Published Apr 08, 2010Abu Raed (Nadim Sawalha), an elderly widower working as a janitor at the Amman Queen Alia International Airport, discovers a discarded pilot's cap and wears it home. Well read and prone to escapist whimsies, Raed indulges the fantasies of the local children that mistake him as a captain, telling them stories of far off places and a world of opportunity. He is a wise and world-worn old man that cares for his listeners, engaging in their daily struggles of child labour and domestic abuse, even at the risk of his safety.
This romanticized depiction of the elderly and an overly contrived message of freeing oneself from patriarchal constraints are somewhat of a staple of indie global art-house cinema. If challenged to make a film festival movie to tug at the heartstrings with a pat, politically correct facade, it would probably look and feel a lot like Captain Abu Raed, an occasionally pretty, but mostly insincere yarn about sacrifice and wisdom.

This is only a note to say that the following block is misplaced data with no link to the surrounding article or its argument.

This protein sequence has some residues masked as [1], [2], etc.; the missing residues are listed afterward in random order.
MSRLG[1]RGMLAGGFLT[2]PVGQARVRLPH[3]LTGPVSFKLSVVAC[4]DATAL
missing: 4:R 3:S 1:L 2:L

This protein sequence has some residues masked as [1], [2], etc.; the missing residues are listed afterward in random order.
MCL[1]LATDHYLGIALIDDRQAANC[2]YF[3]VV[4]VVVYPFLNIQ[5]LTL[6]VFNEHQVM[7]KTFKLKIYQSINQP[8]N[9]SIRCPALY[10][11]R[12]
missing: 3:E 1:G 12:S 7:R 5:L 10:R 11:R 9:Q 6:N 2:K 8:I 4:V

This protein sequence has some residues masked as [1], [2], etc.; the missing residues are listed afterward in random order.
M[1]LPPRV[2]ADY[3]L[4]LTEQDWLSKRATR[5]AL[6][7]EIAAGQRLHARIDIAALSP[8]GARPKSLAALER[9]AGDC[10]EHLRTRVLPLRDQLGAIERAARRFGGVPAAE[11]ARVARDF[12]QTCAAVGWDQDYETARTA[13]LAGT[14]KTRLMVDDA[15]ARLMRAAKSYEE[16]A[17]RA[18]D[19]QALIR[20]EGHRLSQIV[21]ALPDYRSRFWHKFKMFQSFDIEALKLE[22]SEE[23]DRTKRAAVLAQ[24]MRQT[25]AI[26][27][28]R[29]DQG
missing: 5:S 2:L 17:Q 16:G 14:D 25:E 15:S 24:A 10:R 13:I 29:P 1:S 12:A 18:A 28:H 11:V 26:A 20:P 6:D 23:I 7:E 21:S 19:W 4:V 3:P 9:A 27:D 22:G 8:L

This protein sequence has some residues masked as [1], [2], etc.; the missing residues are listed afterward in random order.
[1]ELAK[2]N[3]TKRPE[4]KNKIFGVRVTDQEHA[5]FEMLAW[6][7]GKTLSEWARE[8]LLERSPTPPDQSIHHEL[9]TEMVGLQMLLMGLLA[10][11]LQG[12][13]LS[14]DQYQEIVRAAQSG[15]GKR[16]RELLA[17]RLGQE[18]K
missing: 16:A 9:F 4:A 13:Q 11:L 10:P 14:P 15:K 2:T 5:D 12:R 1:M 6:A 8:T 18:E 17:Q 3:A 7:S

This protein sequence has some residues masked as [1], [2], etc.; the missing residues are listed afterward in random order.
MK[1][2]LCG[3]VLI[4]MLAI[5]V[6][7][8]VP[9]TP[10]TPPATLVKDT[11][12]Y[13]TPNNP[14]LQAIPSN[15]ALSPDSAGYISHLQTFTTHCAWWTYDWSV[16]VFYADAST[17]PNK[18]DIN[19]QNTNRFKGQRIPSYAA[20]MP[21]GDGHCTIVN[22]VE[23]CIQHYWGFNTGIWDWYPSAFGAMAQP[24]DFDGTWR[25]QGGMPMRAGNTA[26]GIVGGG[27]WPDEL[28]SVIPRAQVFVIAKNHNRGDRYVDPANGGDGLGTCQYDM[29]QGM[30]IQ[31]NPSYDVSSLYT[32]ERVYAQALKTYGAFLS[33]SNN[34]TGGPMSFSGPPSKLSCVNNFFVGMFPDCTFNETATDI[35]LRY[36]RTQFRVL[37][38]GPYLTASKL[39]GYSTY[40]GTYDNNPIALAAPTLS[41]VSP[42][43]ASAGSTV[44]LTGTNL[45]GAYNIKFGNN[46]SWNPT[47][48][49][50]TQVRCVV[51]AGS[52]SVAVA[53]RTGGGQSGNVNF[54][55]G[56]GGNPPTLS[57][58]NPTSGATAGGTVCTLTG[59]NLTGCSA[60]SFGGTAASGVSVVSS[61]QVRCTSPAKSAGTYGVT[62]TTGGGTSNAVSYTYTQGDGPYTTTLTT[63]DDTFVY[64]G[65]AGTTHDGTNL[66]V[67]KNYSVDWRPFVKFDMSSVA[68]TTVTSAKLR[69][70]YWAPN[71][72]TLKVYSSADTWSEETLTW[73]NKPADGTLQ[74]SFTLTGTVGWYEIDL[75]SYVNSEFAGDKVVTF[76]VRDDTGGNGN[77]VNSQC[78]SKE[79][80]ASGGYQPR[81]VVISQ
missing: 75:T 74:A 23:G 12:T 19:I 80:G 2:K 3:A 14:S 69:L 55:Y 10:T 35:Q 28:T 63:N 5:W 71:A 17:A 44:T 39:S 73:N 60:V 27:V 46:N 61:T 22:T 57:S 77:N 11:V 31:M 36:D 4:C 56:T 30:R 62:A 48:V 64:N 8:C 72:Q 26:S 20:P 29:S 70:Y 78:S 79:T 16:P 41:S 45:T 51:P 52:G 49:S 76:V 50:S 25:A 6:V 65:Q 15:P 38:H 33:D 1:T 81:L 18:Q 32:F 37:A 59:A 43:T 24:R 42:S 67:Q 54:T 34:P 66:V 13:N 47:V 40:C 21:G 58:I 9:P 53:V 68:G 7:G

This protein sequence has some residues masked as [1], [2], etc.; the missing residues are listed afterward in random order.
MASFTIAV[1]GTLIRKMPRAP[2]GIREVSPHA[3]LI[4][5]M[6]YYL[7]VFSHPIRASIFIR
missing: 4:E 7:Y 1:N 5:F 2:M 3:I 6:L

Because the titular Raed is merely an affable shell ― a cipher for feel good Western Christian values ― the morality and ire come from the three stories of male oppression surrounding him. His bond with a female pilot named Nour (Rana Sultan) entertains the missed opportunities in his life while delving into the social expectation for a woman of 30 to be married with children. And his connection with Tareq (Udey Al-Qiddissi), a child forced to skip school to sell wafers in the street, preaches the values of education, while the tale of Murad (Hussein Al-Sous) dips into cyclic patterns of abuse.
Certainly harmless and engaging enough for its duration, this predictable and forgettable Hallmark tale of marching to the beat of your own drum is nothing if not competent. It's also incredibly moralistic and lumbering, with a fade-out television aesthetic and a blaring, manipulative score that makes it impossible to take seriously. (Kinosmith)